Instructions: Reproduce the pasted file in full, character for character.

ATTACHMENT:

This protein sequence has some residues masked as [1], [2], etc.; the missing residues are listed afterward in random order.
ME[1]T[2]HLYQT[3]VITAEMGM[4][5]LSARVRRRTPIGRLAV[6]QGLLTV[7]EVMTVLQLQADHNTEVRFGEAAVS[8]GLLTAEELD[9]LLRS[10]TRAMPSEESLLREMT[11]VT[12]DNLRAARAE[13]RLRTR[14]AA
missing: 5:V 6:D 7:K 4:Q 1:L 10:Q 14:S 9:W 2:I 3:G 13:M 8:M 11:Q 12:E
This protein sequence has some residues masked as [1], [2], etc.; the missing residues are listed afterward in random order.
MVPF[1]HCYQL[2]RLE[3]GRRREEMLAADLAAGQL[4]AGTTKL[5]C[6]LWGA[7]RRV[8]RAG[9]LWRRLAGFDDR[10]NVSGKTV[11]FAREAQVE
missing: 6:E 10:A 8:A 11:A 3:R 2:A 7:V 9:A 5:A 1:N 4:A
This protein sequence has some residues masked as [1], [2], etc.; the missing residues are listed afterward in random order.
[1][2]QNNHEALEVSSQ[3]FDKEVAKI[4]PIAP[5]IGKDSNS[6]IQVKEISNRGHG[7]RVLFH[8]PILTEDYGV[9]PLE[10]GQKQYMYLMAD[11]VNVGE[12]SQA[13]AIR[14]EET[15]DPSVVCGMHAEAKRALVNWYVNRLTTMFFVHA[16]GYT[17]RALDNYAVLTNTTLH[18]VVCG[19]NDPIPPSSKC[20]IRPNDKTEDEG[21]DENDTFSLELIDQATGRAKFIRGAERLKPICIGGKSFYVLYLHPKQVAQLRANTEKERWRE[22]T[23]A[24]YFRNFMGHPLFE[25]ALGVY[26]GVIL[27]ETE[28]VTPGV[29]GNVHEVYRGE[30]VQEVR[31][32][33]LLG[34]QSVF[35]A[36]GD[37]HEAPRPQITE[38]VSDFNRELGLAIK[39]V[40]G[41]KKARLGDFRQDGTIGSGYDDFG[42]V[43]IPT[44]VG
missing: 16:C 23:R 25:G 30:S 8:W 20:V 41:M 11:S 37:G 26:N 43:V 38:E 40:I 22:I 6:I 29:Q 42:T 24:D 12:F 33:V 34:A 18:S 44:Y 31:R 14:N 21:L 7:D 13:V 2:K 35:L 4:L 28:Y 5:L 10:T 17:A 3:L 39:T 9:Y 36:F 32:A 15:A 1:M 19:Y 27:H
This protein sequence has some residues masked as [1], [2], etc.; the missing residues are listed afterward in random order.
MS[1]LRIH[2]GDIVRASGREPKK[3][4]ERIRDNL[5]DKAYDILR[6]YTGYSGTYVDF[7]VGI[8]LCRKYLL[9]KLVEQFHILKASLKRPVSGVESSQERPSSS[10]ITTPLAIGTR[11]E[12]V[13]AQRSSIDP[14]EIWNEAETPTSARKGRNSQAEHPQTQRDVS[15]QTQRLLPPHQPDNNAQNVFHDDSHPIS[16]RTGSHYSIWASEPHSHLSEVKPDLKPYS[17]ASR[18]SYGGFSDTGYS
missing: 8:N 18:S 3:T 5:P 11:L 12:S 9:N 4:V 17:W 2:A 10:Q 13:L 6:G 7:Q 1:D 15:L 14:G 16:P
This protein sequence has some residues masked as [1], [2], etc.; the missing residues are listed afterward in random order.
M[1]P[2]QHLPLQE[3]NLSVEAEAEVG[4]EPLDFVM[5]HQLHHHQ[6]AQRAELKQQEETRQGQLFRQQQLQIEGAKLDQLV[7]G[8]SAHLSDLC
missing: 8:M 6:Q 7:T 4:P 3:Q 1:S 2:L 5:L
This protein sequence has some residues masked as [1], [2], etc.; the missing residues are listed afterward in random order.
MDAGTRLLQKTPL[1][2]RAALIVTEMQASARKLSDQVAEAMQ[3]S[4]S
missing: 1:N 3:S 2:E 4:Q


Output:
This protein sequence has some residues masked as [1], [2], etc.; the missing residues are listed afterward in random order.
ME[1]T[2]HLYQT[3]VITAEMGM[4][5]LSARVRRRTPIGRLAV[6]QGLLTV[7]EVMTVLQLQADHNTEVRFGEAAVS[8]GLLTAEELD[9]LLRS[10]TRAMPSEESLLREMT[11]VT[12]DNLRAARAE[13]RLRTR[14]AA
missing: 5:V 6:D 7:K 4:Q 1:L 10:Q 14:S 9:W 2:I 3:G 13:M 8:M 11:Q 12:E
This protein sequence has some residues masked as [1], [2], etc.; the missing residues are listed afterward in random order.
MVPF[1]HCYQL[2]RLE[3]GRRREEMLAADLAAGQL[4]AGTTKL[5]C[6]LWGA[7]RRV[8]RAG[9]LWRRLAGFDDR[10]NVSGKTV[11]FAREAQVE
missing: 6:E 10:A 8:A 11:A 3:R 2:A 7:V 9:A 5:A 1:N 4:A
This protein sequence has some residues masked as [1], [2], etc.; the missing residues are listed afterward in random order.
[1][2]QNNHEALEVSSQ[3]FDKEVAKI[4]PIAP[5]IGKDSNS[6]IQVKEISNRGHG[7]RVLFH[8]PILTEDYGV[9]PLE[10]GQKQYMYLMAD[11]VNVGE[12]SQA[13]AIR[14]EET[15]DPSVVCGMHAEAKRALVNWYVNRLTTMFFVHA[16]GYT[17]RALDNYAVLTNTTLH[18]VVCG[19]NDPIPPSSKC[20]IRPNDKTEDEG[21]DENDTFSLELIDQATGRAKFIRGAERLKPICIGGKSFYVLYLHPKQVAQLRANTEKERWRE[22]T[23]A[24]YFRNFMGHPLFE[25]ALGVY[26]GVIL[27]ETE[28]VTPGV[29]GNVHEVYRGE[30]VQEVR[31][32][33]LLG[34]QSVF[35]A[36]GD[37]HEAPRPQITE[38]VSDFNRELGLAIK[39]V[40]G[41]KKARLGDFRQDGTIGSGYDDFG[42]V[43]IPT[44]VG
missing: 16:C 23:R 25:G 30:S 8:W 20:V 41:M 11:S 37:G 26:N 43:V 38:E 40:I 22:I 6:I 29:Q 42:T 24:D 12:F 33:V 34:A 18:S 44:Y 31:R 14:N 21:L 7:D 13:V 2:K 35:L 4:L 28:Y 5:L 10:T 17:A 3:L 39:T 9:Y 36:F 32:A 15:A 1:M 19:Y 27:H
This protein sequence has some residues masked as [1], [2], etc.; the missing residues are listed afterward in random order.
MS[1]LRIH[2]GDIVRASGREPKK[3][4]ERIRDNL[5]DKAYDILR[6]YTGYSGTYVDF[7]VGI[8]LCRKYLL[9]KLVEQFHILKASLKRPVSGVESSQERPSSS[10]ITTPLAIGTR[11]E[12]V[13]AQRSSIDP[14]EIWNEAETPTSARKGRNSQAEHPQTQRDVS[15]QTQRLLPPHQPDNNAQNVFHDDSHPIS[16]RTGSHYSIWASEPHSHLSEVKPDLKPYS[17]ASR[18]SYGGFSDTGYS
missing: 8:N 18:S 3:T 5:P 11:L 12:S 9:N 4:V 17:W 2:A 10:Q 13:L 6:G 7:Q 1:D 15:L 14:G 16:P
This protein sequence has some residues masked as [1], [2], etc.; the missing residues are listed afterward in random order.
M[1]P[2]QHLPLQE[3]NLSVEAEAEVG[4]EPLDFVM[5]HQLHHHQ[6]AQRAELKQQEETRQGQLFRQQQLQIEGAKLDQLV[7]G[8]SAHLSDLC
missing: 8:M 6:Q 7:T 4:P 3:Q 1:S 2:L 5:L
This protein sequence has some residues masked as [1], [2], etc.; the missing residues are listed afterward in random order.
MDAGTRLLQKTPL[1][2]RAALIVTEMQASARKLSDQVAEAMQ[3]S[4]S
missing: 1:N 3:S 2:E 4:Q